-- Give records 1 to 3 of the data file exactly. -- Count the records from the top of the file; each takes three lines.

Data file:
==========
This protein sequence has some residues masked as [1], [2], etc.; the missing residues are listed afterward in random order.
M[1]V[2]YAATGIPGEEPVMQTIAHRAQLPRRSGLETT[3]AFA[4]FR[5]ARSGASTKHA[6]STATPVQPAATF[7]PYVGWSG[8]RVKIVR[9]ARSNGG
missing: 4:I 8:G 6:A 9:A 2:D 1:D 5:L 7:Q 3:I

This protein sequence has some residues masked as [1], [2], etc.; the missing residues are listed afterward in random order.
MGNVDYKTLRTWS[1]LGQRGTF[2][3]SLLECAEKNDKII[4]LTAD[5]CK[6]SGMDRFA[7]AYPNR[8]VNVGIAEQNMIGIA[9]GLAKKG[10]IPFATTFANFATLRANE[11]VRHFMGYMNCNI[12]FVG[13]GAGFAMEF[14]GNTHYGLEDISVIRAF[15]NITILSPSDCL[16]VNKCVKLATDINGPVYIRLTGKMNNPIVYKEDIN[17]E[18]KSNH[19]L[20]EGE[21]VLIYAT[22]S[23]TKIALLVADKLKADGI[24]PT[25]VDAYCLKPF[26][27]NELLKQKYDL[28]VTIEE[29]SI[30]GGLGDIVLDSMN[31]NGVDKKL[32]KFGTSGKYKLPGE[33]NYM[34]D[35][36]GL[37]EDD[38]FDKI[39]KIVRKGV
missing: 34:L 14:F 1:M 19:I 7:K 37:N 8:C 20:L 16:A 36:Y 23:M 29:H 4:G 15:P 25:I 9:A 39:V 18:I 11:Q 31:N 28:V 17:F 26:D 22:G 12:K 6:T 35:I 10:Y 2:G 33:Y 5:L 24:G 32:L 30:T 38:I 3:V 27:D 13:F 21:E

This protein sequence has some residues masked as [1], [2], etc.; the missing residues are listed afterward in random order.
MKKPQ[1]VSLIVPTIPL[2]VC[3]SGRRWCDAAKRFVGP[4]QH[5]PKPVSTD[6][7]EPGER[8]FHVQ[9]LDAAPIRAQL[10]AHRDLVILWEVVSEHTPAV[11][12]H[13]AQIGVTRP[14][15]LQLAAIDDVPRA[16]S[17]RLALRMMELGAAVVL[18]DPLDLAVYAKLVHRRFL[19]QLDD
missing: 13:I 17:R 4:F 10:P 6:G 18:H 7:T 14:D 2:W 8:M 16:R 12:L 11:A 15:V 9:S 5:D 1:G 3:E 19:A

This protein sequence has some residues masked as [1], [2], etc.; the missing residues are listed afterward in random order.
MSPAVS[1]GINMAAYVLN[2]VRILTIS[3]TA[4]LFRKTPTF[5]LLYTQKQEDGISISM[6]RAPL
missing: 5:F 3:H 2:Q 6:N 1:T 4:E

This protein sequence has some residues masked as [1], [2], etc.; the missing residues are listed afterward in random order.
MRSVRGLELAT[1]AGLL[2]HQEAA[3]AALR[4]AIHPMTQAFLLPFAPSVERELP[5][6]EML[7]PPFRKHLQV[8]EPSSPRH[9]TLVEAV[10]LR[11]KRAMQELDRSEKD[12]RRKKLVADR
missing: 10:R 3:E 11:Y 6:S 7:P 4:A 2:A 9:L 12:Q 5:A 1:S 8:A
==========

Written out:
This protein sequence has some residues masked as [1], [2], etc.; the missing residues are listed afterward in random order.
M[1]V[2]YAATGIPGEEPVMQTIAHRAQLPRRSGLETT[3]AFA[4]FR[5]ARSGASTKHA[6]STATPVQPAATF[7]PYVGWSG[8]RVKIVR[9]ARSNGG
missing: 4:I 8:G 6:A 9:A 2:D 1:D 5:L 7:Q 3:I

This protein sequence has some residues masked as [1], [2], etc.; the missing residues are listed afterward in random order.
MGNVDYKTLRTWS[1]LGQRGTF[2][3]SLLECAEKNDKII[4]LTAD[5]CK[6]SGMDRFA[7]AYPNR[8]VNVGIAEQNMIGIA[9]GLAKKG[10]IPFATTFANFATLRANE[11]VRHFMGYMNCNI[12]FVG[13]GAGFAMEF[14]GNTHYGLEDISVIRAF[15]NITILSPSDCL[16]VNKCVKLATDINGPVYIRLTGKMNNPIVYKEDIN[17]E[18]KSNH[19]L[20]EGE[21]VLIYAT[22]S[23]TKIALLVADKLKADGI[24]PT[25]VDAYCLKPF[26][27]NELLKQKYDL[28]VTIEE[29]SI[30]GGLGDIVLDSMN[31]NGVDKKL[32]KFGTSGKYKLPGE[33]NYM[34]D[35][36]GL[37]EDD[38]FDKI[39]KIVRKGV
missing: 34:L 14:F 1:M 19:I 7:K 37:N 8:C 20:L 16:A 36:Y 23:M 29:H 4:G 15:P 25:I 9:A 39:V 18:I 11:Q 31:N 28:V 17:F 26:D 22:G 12:K 6:T 35:I 10:Y 2:G 33:Y 5:L 24:G 32:L 30:T 38:I 3:V 27:D 13:F 21:E

This protein sequence has some residues masked as [1], [2], etc.; the missing residues are listed afterward in random order.
MKKPQ[1]VSLIVPTIPL[2]VC[3]SGRRWCDAAKRFVGP[4]QH[5]PKPVSTD[6][7]EPGER[8]FHVQ[9]LDAAPIRAQL[10]AHRDLVILWEVVSEHTPAV[11][12]H[13]AQIGVTRP[14][15]LQLAAIDDVPRA[16]S[17]RLALRMMELGAAVVL[18]DPLDLAVYAKLVHRRFL[19]QLDD
missing: 13:I 17:R 4:F 10:P 6:G 18:H 7:T 14:D 2:W 8:M 16:R 12:L 11:A 15:V 9:S 5:D 1:G 3:E 19:A